When author Libby Sternberg comes to Bethany Beach Books on Sunday, Sept. 3, she will be signing copies of her latest book, “Fall from Grace,” a tale of redemption about a modern-day man from a famous evangelical Christian family whose indiscretions bring him and his family unwelcome scrutiny.

Fenwick council to talk voter registration one last time

Fenwick Island Town Council will — perhaps grudgingly — give the voter registration topic one last chance.

Point of No Return — Back-to-school marks a rare fun shopping trip

As a kid, there were three days a year I liked going shopping with my mother.

Civil War Profiles — On this date in Civil War history

After war erupted between the states in 1861, it lasted four long — and for tens of thousands of people — heartbreaking years. Given the extensive scholarship directed toward this conflict over the past century and a half, it can be said with assurance that every event that took place during the war years has received due attention, both officially and unofficially.

Car show to support Operation SEAs the Day

In an effort to support the grassroots organization Operation SEAs the Day, whose goal is to facilitate a beach week for wounded military service members and their families, local Realtor Allison Stine created the Cripple Creek Car Show.

Jayne’s Reliable to host event featuring celebrity DIYers

Special to the Coastal Point • Christina Weaver : David and Karen Jayne sit at one of Karen Murray’s re-finished pieces of vintage furniture with pots of Debi’s Design Diary paint.Special to the Coastal Point • Christina Weaver : David and Karen Jayne sit at one of Karen Murray’s re-finished pieces of vintage furniture with pots of Debi’s Design Diary paint.Excitement is building at Jayne’s Reliable in Dagsboro.

In less than two weeks, Karen and David Jayne will be hosting a major DIY (do-it-yourself) event featuring YouTube sensation Debi Beard, known in the DIY world from Debi’s Design Diary.

Also present will be Josie Celio and Sally Griswold, the sisters who own Iron Orchid Designs, and Dionne Woods from Turquoise Iris. These names are celebrities amongst the many people who delight in painting, decorating and repurposing vintage and reclaimed furniture and architectural salvage.

Jayne’s Reliable has been selected from stores around the country that sell Debi’s Design Diary’s paint to hold its second DIY Traveling Show & Marketplace on Saturday, Sept. 16, from 10 a.m. to 5 p.m.

“We are thrilled,” said Karen Jayne. “I attended Debi’s first one at her shop in Solana Beach, Calif. It was an amazing experience, and I learned so much. It’s a huge honor for us, located in small-town Delaware, to have been chosen. We can’t wait for our customers and DIY enthusiasts in our region to come and join in.”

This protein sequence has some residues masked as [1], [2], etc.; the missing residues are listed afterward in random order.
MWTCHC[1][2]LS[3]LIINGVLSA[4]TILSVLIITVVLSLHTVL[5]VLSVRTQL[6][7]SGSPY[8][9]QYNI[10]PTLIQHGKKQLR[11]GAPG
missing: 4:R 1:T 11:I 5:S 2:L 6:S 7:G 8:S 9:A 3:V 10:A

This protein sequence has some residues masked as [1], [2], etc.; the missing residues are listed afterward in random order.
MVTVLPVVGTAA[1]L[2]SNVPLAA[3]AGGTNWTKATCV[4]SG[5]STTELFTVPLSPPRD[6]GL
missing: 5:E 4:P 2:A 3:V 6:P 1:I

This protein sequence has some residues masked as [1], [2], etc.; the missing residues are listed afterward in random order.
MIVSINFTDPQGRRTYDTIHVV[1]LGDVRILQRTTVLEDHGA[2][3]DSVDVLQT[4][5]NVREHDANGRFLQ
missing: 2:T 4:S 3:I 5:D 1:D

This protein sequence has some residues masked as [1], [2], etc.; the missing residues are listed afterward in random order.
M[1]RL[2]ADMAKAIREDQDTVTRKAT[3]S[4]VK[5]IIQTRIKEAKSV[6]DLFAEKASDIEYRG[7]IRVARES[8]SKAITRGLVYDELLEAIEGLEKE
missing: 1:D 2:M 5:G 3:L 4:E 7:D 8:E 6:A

Green thumbs give a boost to South Bethany canals

Coastal Point photos • Tyler Valliant: Participants in South Bethany’s Annual Adopt-A-Canal End Contest pose for a photo at one of the canal ends.Coastal Point photos • Tyler Valliant: Participants in South Bethany’s Annual Adopt-A-Canal End Contest pose for a photo at one of the canal ends.South Bethany is rewarding green behavior. For seven years now, the Annual Adopt-A-Canal End Contest has encouraged residents and property owners to help beautify their little corners of town, for the benefit of all.

Canal ends can be pleasant spots to rest and enjoy the water (from the land), so the Community Enhancement Committee encourages people to create small gardens, which then compete in a summertime beauty contest. Although there were only three winners, many volunteers dedicated hundreds of hours of hard work to landscape 34 different canal ends throughout town.

Lord’s Landscaping joined the winners and town officials on Aug. 18 to present gift certificates to the winning three.

Nanticoke Powwow set to celebrate fourth decade

Coastal Point • File Photo: Dancers from all over the country gather to dance during last year’s Nanticoke Indian Powwow.Coastal Point • File Photo: Dancers from all over the country gather to dance during last year’s Nanticoke Indian Powwow.Dancers and vendors will travel from all over the country to Millsboro for the Nanticoke Indian Tribe’s 40th Annual Powwow on Saturday, Sept. 9, and Sunday, Sept. 10.

The theme for this year’s powwow is “The sacred fire that continues to burn within us.”

“We are celebrating our elders before us, those walking now and the generations to come,” said Nanticoke Indian Association Secretary Kayleigh Vickers.

The powwow is a family reunion for the Nanticoke tribe.

“We get to practice, see people and do things, traditionally, emotionally and spiritually, that we don’t always get to do,” said Vickers.

Celebrity Chef’s Beach Brunch to benefit Meals on Wheels

Aromas and tastes of culinary brunch dishes and beverages will soon fill the Rusty Rudder in Dewey Beach as chefs from 25 coastal restaurants prepare their specialties.

Future Coastal Towns Museum to be featured on house tour

Coastal Point • Submitted: The Evans West house, built around 1901, is the future home of the Coastal Towns Museum in Ocean View and will be featured on the Ocean View Historical Society’s inaugural tour of historic homes on Oct. 7.Coastal Point • Submitted: The Evans West house, built around 1901, is the future home of the Coastal Towns Museum in Ocean View and will be featured on the Ocean View Historical Society’s inaugural tour of historic homes on Oct. 7.As the century turned toward 1900, Ocean View newlywed Mary West Evans was given a piece of land on the corner of West and Oakwood Avenues by her father, Captain George H. West, who lived across the field (now a town park) in the Tunnell-West House, which was built circa 1850.